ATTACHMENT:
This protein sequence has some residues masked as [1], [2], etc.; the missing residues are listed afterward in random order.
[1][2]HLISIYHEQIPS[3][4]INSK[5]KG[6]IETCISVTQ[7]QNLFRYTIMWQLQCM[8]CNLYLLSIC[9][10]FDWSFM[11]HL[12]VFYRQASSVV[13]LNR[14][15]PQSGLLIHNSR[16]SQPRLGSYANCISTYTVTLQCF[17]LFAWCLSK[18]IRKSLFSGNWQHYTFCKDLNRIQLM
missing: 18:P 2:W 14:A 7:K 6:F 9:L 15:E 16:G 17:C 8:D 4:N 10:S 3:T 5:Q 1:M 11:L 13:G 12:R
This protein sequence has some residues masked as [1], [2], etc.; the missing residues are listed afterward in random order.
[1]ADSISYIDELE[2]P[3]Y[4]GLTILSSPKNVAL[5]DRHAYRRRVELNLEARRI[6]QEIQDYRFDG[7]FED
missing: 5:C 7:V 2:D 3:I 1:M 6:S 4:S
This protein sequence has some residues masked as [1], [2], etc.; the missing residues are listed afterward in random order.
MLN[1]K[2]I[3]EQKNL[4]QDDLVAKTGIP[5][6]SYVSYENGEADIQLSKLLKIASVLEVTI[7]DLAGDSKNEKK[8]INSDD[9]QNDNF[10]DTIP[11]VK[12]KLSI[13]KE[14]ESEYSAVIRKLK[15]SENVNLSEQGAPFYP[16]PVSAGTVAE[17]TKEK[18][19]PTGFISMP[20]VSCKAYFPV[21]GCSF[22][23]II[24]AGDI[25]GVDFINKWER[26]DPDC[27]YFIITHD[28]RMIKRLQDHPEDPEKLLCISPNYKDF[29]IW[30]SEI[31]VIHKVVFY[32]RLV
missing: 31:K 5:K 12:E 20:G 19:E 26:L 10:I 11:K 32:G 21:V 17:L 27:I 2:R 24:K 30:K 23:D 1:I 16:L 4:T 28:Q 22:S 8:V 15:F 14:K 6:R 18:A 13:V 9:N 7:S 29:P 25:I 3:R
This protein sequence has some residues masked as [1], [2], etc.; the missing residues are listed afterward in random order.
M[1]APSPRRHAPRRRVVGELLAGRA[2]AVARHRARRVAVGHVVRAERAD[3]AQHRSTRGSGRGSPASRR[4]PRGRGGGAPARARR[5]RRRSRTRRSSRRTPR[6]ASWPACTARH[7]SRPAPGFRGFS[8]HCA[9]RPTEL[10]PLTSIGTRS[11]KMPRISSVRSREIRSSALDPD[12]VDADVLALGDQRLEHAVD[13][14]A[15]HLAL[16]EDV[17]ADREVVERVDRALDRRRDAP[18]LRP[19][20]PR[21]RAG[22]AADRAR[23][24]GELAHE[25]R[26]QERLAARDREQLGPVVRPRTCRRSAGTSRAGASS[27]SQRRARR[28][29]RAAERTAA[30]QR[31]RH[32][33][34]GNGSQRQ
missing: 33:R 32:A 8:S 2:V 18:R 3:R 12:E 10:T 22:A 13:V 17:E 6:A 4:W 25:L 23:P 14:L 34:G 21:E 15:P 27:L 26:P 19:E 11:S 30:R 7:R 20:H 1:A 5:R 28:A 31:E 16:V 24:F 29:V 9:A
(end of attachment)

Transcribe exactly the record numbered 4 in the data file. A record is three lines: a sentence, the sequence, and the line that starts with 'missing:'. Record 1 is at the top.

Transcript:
This protein sequence has some residues masked as [1], [2], etc.; the missing residues are listed afterward in random order.
M[1]APSPRRHAPRRRVVGELLAGRA[2]AVARHRARRVAVGHVVRAERAD[3]AQHRSTRGSGRGSPASRR[4]PRGRGGGAPARARR[5]RRRSRTRRSSRRTPR[6]ASWPACTARH[7]SRPAPGFRGFS[8]HCA[9]RPTEL[10]PLTSIGTRS[11]KMPRISSVRSREIRSSALDPD[12]VDADVLALGDQRLEHAVD[13][14]A[15]HLAL[16]EDV[17]ADREVVERVDRALDRRRDAP[18]LRP[19][20]PR[21]RAG[22]AADRAR[23][24]GELAHE[25]R[26]QERLAARDREQLGPVVRPRTCRRSAGTSRAGASS[27]SQRRARR[28][29]RAAERTAA[30]QR[31]RH[32][33][34]GNGSQRQ
missing: 33:R 32:A 8:S 2:V 18:R 3:R 12:E 10:T 22:A 13:V 17:E 6:A 4:W 25:L 23:P 14:L 34:G 21:E 15:P 27:L 26:P 19:E 11:S 30:R 7:R 20:H 1:A 5:R 28:A 31:E 16:V 24:F 29:V 9:A